Approaching Human

Eric Brown

A story in 10 parts

One: Gel-Tank Atrocities

Two: The Disappearance of Jake Carrelli

Three: Played Like a Patsy

Four: Partially Human

Five: Decoy Codeline

Six: Death on Mars

Seven: At the Grave Garden

Eight: Making Love at the End of the World


Chapters 1 and 2 were published in Shoreline of Infinity 30. 

Chapters 3 to 10 are released fortnightly for free on the website. 

The novella Approaching Human will be published in paperback in Autumn 2022.

Let us know what you think about a regular serial here on the Shoreline of Infinity website. Tell us via our Contact Form.

Approaching Human 4: Partially Human

Eric Brown

The following day, Ella Carrelli contacted me.

“I’d like to see you, Mr Zorn.”

“I’m free any time.”

“Real world or VR?”

“Your choice.”

“There’s a VR bar along the block. See you in an hour?”

I told her an hour would be fine, and she gave me the code of her private domain.

“Jake and I came here when we needed to get away from it all.”

“Here” was a spectacular Himalayan valley. A snowy massif reared to our left. Before us, a green valley descended to a vanishing point, its steep sides decorated with pink rhododendron blooms. We sat on folding chairs outside a simple timber shack.

“How’s the investigation coming along?”

“It’s proceeding,” I temporised. “You wanted to see me?”

“I’ve been going over the past few weeks, what Jake said, who he met. Trying to work out what…” She gestured, pulled a lopsided face. “I was in his study last night. I recalled he took a couple of mornings away from the lab two weeks ago when he booked a flier south to Staten Island. He’d said he was meeting some scientist. So I checked his online diary yesterday, and found the name of a private clinic there, a date and an appointment time.”

“And he said nothing at all about why he might have been going to Staten Island, other than to meet a scientist?”

“Nothing.” She hesitated. “Do you think…?”

“I’ll follow it up,” I said, “and get back to you.”

We exchanged small talk for another minute or two, and then I left.

I did my research and dredged the Cloud, but found very little information about the Hanson Clinic. It existed in name, but its purpose, its function and what went on behind its real-world walls were hidden behind a cyberstockade of state-of-the-art firewalls.

They had something to hide, that much was obvious.

I flew south, and thirty minutes later, was in Rosebank, Staten Island.

I found the clinic in a leafy street beside the bay, a big mock-Tudor building and a series of chalets in gated grounds extending over a hectare of landscaped garden.

A dozen men and women sat or strolled in the grounds at the rear of the clinic. They were plainly all patients.

I flew closer to a strolling couple. The woman had a small patch of her auburn hair shaved at the base of her skull, where a subdermal jack sat flush with her flesh. The man had undergone more extensive surgery. In place of hair, he wore a cranial nexus like a cat’s cradle on his tonsured scalp.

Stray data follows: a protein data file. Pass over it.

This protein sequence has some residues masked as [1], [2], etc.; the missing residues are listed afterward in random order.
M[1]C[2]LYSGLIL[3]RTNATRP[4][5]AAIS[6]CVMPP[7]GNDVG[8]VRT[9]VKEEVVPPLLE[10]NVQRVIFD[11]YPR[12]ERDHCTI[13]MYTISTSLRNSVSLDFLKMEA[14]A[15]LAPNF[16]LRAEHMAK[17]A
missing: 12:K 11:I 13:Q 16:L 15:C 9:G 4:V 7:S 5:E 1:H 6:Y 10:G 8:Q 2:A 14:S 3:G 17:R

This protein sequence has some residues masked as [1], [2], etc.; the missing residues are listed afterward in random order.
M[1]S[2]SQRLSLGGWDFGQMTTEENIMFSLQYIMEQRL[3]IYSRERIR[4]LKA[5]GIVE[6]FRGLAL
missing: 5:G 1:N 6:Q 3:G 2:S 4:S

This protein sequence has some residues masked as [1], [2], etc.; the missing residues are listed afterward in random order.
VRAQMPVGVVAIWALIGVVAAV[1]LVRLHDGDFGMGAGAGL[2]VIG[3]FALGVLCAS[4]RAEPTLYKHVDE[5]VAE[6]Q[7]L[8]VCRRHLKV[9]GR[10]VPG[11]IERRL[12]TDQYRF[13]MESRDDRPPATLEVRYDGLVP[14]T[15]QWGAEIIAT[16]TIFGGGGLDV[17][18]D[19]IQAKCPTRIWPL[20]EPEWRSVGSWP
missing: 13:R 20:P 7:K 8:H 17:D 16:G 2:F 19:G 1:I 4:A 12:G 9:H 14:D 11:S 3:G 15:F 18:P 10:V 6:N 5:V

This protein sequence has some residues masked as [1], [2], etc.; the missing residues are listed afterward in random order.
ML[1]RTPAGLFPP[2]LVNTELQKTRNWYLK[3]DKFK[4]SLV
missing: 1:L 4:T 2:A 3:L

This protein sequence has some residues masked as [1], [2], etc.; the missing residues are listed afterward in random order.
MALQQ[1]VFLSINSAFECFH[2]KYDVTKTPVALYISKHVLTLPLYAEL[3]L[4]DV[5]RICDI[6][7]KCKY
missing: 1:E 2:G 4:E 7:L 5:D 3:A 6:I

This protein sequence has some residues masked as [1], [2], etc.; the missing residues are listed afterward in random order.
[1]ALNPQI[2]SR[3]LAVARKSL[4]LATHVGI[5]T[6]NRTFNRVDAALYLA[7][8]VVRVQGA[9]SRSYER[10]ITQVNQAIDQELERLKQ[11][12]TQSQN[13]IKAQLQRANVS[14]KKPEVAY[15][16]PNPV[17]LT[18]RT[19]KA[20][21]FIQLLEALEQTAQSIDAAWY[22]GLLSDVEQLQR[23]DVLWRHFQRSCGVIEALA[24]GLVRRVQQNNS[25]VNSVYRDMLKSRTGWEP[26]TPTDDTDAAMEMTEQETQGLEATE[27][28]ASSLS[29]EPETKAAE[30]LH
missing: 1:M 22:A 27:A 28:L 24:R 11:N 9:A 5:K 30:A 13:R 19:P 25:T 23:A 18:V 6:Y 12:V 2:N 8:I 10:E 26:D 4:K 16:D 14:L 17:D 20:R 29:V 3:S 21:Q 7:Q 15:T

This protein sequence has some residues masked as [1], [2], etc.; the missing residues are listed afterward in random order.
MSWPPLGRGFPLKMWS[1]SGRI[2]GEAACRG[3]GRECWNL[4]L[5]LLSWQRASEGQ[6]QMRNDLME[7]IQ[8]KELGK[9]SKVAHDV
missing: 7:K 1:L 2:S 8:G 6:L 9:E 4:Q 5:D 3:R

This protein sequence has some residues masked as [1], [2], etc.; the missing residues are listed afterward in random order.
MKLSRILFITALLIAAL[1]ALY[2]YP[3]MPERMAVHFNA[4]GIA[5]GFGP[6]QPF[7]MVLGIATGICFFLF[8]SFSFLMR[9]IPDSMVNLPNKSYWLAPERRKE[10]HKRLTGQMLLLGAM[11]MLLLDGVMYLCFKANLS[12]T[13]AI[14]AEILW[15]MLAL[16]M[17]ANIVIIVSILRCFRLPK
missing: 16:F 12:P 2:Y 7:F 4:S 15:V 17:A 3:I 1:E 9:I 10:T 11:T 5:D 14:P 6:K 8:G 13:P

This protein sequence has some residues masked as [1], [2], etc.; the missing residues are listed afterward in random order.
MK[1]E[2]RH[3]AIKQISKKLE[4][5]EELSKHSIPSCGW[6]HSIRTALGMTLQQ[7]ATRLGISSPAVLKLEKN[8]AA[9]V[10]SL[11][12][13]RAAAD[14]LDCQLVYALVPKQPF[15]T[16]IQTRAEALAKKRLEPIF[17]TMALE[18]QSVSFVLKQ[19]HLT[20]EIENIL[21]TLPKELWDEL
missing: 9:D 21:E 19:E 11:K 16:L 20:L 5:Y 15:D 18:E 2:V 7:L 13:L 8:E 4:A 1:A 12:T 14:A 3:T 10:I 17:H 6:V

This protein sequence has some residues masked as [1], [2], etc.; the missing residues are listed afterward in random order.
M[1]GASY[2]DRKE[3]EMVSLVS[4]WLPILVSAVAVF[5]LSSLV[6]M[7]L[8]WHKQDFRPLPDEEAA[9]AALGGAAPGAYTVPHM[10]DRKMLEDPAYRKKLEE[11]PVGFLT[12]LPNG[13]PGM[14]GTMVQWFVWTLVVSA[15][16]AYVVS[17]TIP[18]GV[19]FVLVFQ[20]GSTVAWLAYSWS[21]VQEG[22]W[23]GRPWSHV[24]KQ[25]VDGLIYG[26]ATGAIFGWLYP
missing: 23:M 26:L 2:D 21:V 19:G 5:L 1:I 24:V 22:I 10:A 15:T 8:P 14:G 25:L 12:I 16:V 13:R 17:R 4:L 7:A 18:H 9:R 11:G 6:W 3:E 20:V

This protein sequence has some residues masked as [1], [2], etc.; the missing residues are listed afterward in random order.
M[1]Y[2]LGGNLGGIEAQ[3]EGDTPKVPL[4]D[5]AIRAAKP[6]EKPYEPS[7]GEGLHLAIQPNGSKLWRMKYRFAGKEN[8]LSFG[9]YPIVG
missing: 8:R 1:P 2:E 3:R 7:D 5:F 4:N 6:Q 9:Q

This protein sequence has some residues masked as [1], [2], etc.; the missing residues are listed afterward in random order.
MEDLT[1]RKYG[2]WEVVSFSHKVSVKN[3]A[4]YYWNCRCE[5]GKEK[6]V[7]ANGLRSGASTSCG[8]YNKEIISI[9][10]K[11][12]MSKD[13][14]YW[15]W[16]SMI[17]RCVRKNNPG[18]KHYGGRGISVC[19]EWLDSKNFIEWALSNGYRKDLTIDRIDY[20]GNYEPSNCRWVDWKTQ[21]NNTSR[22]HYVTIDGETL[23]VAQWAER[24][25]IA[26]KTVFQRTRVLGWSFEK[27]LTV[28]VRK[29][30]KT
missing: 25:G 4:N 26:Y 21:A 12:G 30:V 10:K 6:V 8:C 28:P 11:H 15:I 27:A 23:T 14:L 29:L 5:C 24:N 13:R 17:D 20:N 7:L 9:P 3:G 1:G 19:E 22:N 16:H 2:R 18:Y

I made my way across the lawn to the clinic itself. A French window stood open and I slipped inside. I made my way through a recreation room, a lounge and a library, and came to the business end of the operation, a series of offices on the first floor overlooking the lake.

I paused, hovering outside a door marked “Director Johan Szabo”.

I lay my abdominal speaker to the panel and transmitted a knock. When the director opened the door, I slipped into the office.

He returned to his desk, scowling, and pored over a medical paper on his softscreen.

The private program on his screen was encrypted, but its security code was days out of date and I cracked it in two seconds.

I trawled the data until I came across the name Jake Carrelli. I tried to dig deeper, but all I found was the day of his initial appointment at the clinic, which I knew already, and a follow-up date. There was no information at all as to what procedure Carrelli had undergone here.

One interesting thing I did learn while rooting through a subsidiary accounts file was that Jake Carrelli’s treatment had been financed by OmniScience.

Here was something, I thought, that Angel DiMatteo had not told me.

I left the clinic.

I might be an AI, at ease anywhere in the Cloud, but I have my favourite real-world haunts, and one of them is my small Manhattan office. Its familiarity is a comfort, a balm. I’ve spent a lot of time between these four walls, considering the conundrum of my existence.

Now I thought about two people, Professor Mona Taylor and Director Angel DiMatteo.

I called Mona Taylor first.

I caught her at the end of a lecture, and she was free to talk. “I was wondering…” I said. “You mentioned a drink.”

“That would be nice, Mr Zorn.”

“I’ll be frank – I need your help.”

“I’m intrigued – an AI PI in need of help. Well, I owe you one. Real world or VR?”

“How about the latter?” I suggested, and gave her the code to the End of the World.

She came as herself, small and blonde and smiling.

We sat on the veranda, and she admired the view, the swollen sun, its erupting hydrogen bursts. I poured her a pink gin and she sipped.

“Has Connelly been in contact, since…?”

“That creep? Sure he has. Constantly.”

“Have you spoken?”

“Briefly. Very briefly.”

“Did you tell him that you knew what he did in VR?”

“I said I’d found out, and was through with him.”


“He claimed that what he did in there meant nothing, was just a game. A release. He wanted to see me again, to make up. I told him to go to hell.”

“And did he take the hint?”

“People like him,” she said, “have thick skins and insult-proof egos. They can’t take no for answer. They think one’s refusals are merely self-denial. His arrogance! I should have been clued-up enough to see through him earlier, but…”

I shrugged. “We can all be wise with hindsight, Mona.”

She looked across at me. “Even you?”

“Even me,” I said. “Why not?”

“Because … you’re not human,” she said.

“Right. Or rather … I suppose you could call me partly human.”